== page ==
Took a walk around the neighborhood the other day and tested out the new Sony A7RIII with the APS-C/Super35mm 18-105 F/4. Shot in Slog3.
Well well well, it's already December - sheesh! I really can't believe how fast this year has gone. It seems like just yesterday we were in my old, tiny 20 square-meter apartment eating scallops, mashed potatoes and broccoli, celebrating Christmas a mere 7,500 miles away from my family.
Today is December 14th and I'm still not sure if I'll be able to make it back to the states for the holidays. Chinese New Year comes earlier this year (end of January, I believe), so I'll be dipping down to south-east China for that...hopefully, I can sneak away and see my folks this year. I haven't been home for Christmas in 3 years or something.
Anyway, it's time for an update. Push Fest was awesome, despite me being very very sick throughout the entire event. I skated the ramp for a couple hours, won some shoes that don't fit and an Olloclip case for a phone I don't have, and proceeded to drive straight home afterwards and sleep. Here we are a couple weeks later and I'm still feeling a bit under-the-weather. Winters here are tough, man.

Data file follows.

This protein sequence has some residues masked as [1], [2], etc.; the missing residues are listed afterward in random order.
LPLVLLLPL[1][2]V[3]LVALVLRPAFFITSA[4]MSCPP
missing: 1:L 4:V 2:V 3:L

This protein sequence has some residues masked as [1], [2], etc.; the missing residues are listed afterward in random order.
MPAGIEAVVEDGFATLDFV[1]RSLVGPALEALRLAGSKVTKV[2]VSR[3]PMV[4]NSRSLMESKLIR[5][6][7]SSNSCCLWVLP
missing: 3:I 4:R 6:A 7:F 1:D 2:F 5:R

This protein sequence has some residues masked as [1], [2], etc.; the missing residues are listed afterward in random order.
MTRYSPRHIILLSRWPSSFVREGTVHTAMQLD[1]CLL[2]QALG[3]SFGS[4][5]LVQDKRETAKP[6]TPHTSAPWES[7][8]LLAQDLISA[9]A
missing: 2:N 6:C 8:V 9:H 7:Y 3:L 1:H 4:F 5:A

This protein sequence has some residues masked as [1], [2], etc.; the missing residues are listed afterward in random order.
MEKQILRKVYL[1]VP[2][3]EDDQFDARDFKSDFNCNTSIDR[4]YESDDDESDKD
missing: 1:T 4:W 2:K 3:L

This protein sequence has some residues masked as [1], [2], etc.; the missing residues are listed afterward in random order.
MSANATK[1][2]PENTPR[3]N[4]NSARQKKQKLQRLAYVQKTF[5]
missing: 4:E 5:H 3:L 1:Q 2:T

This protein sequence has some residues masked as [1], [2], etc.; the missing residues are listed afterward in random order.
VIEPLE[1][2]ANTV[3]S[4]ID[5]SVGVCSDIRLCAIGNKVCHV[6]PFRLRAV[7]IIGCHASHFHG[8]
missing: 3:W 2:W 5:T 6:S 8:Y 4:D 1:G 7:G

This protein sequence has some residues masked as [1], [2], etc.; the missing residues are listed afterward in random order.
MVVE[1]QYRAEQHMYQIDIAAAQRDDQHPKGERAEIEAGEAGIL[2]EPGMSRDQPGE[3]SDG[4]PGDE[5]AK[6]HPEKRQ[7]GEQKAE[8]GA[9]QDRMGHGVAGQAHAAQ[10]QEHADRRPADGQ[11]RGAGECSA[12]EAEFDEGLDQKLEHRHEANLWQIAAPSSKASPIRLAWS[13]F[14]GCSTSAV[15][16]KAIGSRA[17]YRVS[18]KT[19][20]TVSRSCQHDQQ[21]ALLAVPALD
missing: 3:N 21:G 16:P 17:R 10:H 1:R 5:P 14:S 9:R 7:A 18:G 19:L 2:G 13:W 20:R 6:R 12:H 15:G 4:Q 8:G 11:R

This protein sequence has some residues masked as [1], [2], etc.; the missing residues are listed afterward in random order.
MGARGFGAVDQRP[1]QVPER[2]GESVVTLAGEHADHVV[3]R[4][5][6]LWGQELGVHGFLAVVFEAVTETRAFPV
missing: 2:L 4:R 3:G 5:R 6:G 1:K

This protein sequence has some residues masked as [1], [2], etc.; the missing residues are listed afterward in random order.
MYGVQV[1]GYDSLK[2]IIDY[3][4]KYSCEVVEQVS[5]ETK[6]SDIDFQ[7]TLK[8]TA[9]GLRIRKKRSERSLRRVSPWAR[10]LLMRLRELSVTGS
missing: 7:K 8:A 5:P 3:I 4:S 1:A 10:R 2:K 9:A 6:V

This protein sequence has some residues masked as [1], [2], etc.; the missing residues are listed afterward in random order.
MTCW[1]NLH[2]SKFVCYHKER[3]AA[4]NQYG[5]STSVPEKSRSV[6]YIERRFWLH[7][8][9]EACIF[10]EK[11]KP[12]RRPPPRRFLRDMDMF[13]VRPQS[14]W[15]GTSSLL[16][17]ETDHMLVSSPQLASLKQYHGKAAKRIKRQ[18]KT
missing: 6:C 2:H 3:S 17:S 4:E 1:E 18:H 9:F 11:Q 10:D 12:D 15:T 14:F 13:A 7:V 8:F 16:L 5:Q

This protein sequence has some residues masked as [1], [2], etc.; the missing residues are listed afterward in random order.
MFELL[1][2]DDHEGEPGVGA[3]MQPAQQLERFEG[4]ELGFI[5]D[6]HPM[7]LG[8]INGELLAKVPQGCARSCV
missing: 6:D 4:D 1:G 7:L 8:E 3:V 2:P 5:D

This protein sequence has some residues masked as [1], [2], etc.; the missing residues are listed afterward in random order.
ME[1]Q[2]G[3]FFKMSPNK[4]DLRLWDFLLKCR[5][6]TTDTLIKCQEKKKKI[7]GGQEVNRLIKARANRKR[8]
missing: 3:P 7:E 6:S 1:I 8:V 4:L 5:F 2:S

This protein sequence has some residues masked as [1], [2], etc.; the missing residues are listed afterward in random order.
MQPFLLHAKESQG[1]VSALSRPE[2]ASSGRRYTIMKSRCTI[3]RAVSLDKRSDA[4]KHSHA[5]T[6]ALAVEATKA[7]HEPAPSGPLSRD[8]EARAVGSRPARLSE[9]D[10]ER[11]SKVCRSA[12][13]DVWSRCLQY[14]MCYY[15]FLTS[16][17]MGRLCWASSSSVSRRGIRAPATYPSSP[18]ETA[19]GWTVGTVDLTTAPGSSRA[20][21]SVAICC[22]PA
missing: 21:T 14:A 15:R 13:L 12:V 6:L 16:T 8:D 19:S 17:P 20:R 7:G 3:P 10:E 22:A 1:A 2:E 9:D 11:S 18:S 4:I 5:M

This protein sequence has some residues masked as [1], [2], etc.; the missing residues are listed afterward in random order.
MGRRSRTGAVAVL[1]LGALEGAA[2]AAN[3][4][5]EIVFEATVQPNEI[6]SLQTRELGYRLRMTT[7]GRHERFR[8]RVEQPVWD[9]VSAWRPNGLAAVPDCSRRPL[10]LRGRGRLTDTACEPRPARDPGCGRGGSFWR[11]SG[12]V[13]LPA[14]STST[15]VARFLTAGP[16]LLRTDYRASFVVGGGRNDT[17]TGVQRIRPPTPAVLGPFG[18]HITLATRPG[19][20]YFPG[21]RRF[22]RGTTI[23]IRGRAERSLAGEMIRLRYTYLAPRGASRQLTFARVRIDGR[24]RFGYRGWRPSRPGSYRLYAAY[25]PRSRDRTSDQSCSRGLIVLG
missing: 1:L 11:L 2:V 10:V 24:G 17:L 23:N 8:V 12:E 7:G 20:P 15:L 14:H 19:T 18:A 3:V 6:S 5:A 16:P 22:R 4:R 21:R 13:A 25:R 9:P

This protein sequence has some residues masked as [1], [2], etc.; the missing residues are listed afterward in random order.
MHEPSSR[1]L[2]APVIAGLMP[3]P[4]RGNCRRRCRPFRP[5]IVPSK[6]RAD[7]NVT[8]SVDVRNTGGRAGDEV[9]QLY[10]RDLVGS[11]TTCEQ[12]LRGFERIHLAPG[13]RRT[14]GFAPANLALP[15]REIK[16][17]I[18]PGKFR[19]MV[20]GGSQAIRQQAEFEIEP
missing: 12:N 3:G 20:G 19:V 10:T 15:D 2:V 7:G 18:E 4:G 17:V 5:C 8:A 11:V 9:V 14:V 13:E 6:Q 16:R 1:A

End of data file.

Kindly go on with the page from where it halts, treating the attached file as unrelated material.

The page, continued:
But let's keep it moving. This weekend, we have a Steak Frites Art Show at Fly Streetwear. Steak Frites, a moniker for Jack Moore's series of art shows originally taking place at Signal Kitchen in Burlington, VT, has gone international.
Jack used to live out here in Shanghai a couple years ago and decided to come back for a visit this month. He's been bustin' tail, making art and throwing events. The event coming up this Friday at FLY should be a ton of fun. If you're a Shanghai lurker reading this, be sure to come out and say what's up!
In other news, we've still been skating despite the frigid temperatures. Here's a photo JMART shot of me last weekend while we were out in Pudong on a spot-surveillance mission.
Aside from skating, I've been working on a B2B e-commerce business with my 2 coworkers/partners. Hopefully, I can share a bit more about that soon.